Gather the rest of your ingredients together so we can use then in quick succession to layer our casserole.
Using a large baking dish (I’m using a 13 inch x 9 inch glass baking dish), pour all of the orzo (uncooked) into the dish.
Next layer in dill, sprinkling it somewhat evenly across the dish. It doesn’t need to be perfect, because the stock is going to move everything around when we add it in a few steps.
Side Note: You can use whatever quantity of dill you are comfortable with for this recipe. The original recipe calls for 2 palmfuls, but we found that was too much dill for us. So, I use 1 palmful, then let everyone add more dill as a garnish if they prefer more. Here’s what 1 palmful looks like for my measurement:
Next, layer in the lemon zest and the lemon juice. Again, spread it around, but don’t worry if it is not completely even.
Then, layer in the crumbled feta cheese…
…and follow it with the layer of raw chicken pieces.
Now comes the stock that has been gently boiling, simmering on the stove. Carefully, slowly pour the entire pot of stock into the baking dish.
When you’re done, the dish will look like this…
…and it’s ready for the oven. Bake it for 40 minutes, without any foil or cover on the dish.
When it’s done, you need to add one more layer…of cheese! Add the Parmesan cheese (I’m using 1 1/2 cups of shredded cheese and 1/2 cup of grated cheese, because it’s what I had on hand.)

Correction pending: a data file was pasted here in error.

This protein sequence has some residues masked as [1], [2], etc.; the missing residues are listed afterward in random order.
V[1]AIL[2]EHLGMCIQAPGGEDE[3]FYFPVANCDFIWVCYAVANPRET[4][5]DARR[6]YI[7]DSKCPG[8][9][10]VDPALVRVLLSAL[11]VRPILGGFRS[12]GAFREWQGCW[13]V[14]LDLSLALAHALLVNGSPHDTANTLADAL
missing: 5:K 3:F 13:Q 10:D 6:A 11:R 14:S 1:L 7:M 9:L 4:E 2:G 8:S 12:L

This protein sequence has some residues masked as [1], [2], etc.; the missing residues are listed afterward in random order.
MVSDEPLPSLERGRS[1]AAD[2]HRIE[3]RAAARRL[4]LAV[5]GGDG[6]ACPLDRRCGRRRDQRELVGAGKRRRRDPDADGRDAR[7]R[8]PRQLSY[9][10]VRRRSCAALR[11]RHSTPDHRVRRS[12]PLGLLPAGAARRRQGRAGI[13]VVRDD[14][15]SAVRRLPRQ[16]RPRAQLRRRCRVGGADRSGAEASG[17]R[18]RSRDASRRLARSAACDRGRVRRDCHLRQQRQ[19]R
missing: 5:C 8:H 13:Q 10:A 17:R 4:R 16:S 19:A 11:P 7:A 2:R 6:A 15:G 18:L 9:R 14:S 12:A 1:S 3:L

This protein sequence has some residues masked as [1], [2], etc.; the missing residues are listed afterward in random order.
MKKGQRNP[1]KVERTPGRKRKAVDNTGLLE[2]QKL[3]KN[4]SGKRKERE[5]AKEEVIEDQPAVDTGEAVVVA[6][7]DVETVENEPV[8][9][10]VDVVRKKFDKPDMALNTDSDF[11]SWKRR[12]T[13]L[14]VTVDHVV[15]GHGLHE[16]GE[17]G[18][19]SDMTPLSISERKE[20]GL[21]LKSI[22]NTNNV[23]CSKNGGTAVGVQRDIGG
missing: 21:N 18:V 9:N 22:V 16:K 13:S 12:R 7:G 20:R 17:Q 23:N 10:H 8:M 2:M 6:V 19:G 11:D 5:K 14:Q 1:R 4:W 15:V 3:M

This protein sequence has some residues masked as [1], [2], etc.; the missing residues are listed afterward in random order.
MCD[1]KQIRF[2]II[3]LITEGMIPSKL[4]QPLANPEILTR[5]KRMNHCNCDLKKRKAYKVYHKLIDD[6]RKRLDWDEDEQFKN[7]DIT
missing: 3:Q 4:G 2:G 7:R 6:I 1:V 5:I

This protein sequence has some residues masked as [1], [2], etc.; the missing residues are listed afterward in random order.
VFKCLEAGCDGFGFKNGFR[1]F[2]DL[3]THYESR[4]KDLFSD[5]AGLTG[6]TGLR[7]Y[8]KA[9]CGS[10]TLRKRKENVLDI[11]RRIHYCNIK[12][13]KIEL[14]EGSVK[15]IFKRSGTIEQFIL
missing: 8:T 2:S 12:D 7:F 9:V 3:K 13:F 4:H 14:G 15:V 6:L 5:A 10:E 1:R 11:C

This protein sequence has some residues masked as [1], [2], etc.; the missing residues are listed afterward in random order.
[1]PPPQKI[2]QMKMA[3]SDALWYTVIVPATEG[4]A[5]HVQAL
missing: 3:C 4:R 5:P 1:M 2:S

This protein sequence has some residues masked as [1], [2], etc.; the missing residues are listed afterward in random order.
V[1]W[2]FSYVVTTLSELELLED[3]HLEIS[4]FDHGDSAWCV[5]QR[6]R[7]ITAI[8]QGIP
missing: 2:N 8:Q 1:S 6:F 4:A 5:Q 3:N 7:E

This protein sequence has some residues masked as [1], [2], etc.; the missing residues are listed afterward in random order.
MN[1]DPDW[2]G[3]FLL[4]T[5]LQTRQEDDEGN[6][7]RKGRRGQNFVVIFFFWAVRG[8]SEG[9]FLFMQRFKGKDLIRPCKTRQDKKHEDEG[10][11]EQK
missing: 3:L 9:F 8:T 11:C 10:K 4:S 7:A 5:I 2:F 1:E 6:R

After you layer the cheese, let the dish sit for 5 minutes to allow the cheese to melt into the hot orzo. After 5 minutes, it’s time to garnish and serve:
We love the creaminess of this recipe, the savory of the dill chicken and the unexpected taste of lemon. We serve this with a simple green salad, using what ever we have in the fridge, for a simple but satisfying supper.
One of the great ways to make this dish your own is to play around with the olives and dill. I have made versions of this with more olives baked inside, but we thought the olives stole away the nice bite of the lemon. Similarly, we have played with the dill quantities over the years, but now leave it the extra dill as an optional garnish/topping for each individual to choose.
This recipe also makes a great batch of freezer feasts (you can read more about those right here). After Mr. CARO and I ate dinner, we had enough food left over to make up 8 Freezer Feast to enjoy for lunch or dinner later. I love a recipe that reheats for yummy leftovers later and this one does not disappoint.
Do you have a favorite casserole that you love to make in the dark days of Winter? Feel free to leave a comment or a link to share your recipe!
A very happy New Year to you! How is your 2012 going so far? We’re now into the second week of the New Year. How are you doing with any resolutions you may have made? It’s been estimated that 45% of adult Americans make New Year’s resolutions every year, but only 8% are ever kept. These stats lead me to the question, “How do they calculate those numbers with accuracy?”.
I’m one of those adults who aims to evolve with the passage of the new calendar year, but I have a different method of success. I though I’d share my 4 rules for resolutions with you today, in case it could add some resolve to your goals for 2012.
(Right about now, some of you may be asking, “What does this have to do with interior design?”. Stay with me…you may end up with some interesting art for your home!)
1. List Month By Month
First, let me say that the idea of trying to predict in January what I want to have accomplished on a personal growth level in 12 months seems ridiculous. It’s kinda like when you go in for your annual check-up with your doctor and at the end of your appointment they ask if you want to schedule your appointment for the following year. As if you know exactly where you’ll be in 12 months, on a Tuesday, at 2pm.